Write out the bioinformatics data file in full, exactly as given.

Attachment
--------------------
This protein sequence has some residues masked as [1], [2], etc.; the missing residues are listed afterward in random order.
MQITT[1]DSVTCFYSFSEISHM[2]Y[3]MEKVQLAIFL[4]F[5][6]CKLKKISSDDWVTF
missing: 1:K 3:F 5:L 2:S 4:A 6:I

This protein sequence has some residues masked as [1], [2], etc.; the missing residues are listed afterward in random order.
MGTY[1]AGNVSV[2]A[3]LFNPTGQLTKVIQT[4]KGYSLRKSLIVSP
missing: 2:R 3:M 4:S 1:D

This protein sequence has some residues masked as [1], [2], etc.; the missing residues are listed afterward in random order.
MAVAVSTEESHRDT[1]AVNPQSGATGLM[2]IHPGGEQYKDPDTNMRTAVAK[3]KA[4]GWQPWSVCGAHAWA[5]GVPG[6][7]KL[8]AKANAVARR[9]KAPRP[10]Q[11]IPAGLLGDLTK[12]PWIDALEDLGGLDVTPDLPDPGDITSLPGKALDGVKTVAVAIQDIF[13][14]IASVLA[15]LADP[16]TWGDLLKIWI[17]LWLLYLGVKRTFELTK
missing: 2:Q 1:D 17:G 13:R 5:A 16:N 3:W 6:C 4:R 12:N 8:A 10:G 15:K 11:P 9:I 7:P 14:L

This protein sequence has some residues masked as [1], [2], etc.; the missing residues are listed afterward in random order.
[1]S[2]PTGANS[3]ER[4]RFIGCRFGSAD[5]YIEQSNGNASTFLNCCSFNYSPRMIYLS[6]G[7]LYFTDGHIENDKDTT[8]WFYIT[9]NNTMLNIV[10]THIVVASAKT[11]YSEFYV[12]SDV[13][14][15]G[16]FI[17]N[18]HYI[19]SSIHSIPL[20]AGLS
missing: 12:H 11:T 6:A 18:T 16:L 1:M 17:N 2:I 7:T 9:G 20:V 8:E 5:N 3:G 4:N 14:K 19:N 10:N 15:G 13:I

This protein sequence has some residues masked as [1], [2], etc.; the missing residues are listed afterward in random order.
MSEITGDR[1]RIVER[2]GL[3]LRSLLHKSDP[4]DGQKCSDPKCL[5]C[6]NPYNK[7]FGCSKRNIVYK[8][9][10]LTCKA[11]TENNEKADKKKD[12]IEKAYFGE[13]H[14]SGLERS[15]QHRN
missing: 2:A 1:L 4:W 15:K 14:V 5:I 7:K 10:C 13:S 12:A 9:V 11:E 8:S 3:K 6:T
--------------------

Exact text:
This protein sequence has some residues masked as [1], [2], etc.; the missing residues are listed afterward in random order.
MQITT[1]DSVTCFYSFSEISHM[2]Y[3]MEKVQLAIFL[4]F[5][6]CKLKKISSDDWVTF
missing: 1:K 3:F 5:L 2:S 4:A 6:I

This protein sequence has some residues masked as [1], [2], etc.; the missing residues are listed afterward in random order.
MGTY[1]AGNVSV[2]A[3]LFNPTGQLTKVIQT[4]KGYSLRKSLIVSP
missing: 2:R 3:M 4:S 1:D

This protein sequence has some residues masked as [1], [2], etc.; the missing residues are listed afterward in random order.
MAVAVSTEESHRDT[1]AVNPQSGATGLM[2]IHPGGEQYKDPDTNMRTAVAK[3]KA[4]GWQPWSVCGAHAWA[5]GVPG[6][7]KL[8]AKANAVARR[9]KAPRP[10]Q[11]IPAGLLGDLTK[12]PWIDALEDLGGLDVTPDLPDPGDITSLPGKALDGVKTVAVAIQDIF[13][14]IASVLA[15]LADP[16]TWGDLLKIWI[17]LWLLYLGVKRTFELTK
missing: 2:Q 1:D 17:G 13:R 5:A 16:N 3:W 6:C 4:R 12:N 8:A 10:G 15:K 11:P 9:I 7:P 14:L

This protein sequence has some residues masked as [1], [2], etc.; the missing residues are listed afterward in random order.
[1]S[2]PTGANS[3]ER[4]RFIGCRFGSAD[5]YIEQSNGNASTFLNCCSFNYSPRMIYLS[6]G[7]LYFTDGHIENDKDTT[8]WFYIT[9]NNTMLNIV[10]THIVVASAKT[11]YSEFYV[12]SDV[13][14][15]G[16]FI[17]N[18]HYI[19]SSIHSIPL[20]AGLS
missing: 12:H 11:T 6:A 18:T 16:L 1:M 17:N 2:I 7:T 9:G 20:V 8:E 5:N 3:G 4:N 14:K 19:N 10:N 15:G 13:I

This protein sequence has some residues masked as [1], [2], etc.; the missing residues are listed afterward in random order.
MSEITGDR[1]RIVER[2]GL[3]LRSLLHKSDP[4]DGQKCSDPKCL[5]C[6]NPYNK[7]FGCSKRNIVYK[8][9][10]LTCKA[11]TENNEKADKKKD[12]IEKAYFGE[13]H[14]SGLERS[15]QHRN
missing: 2:A 1:L 4:W 15:K 14:V 5:I 7:K 10:C 13:S 12:A 9:V 11:E 8:S 3:K 6:T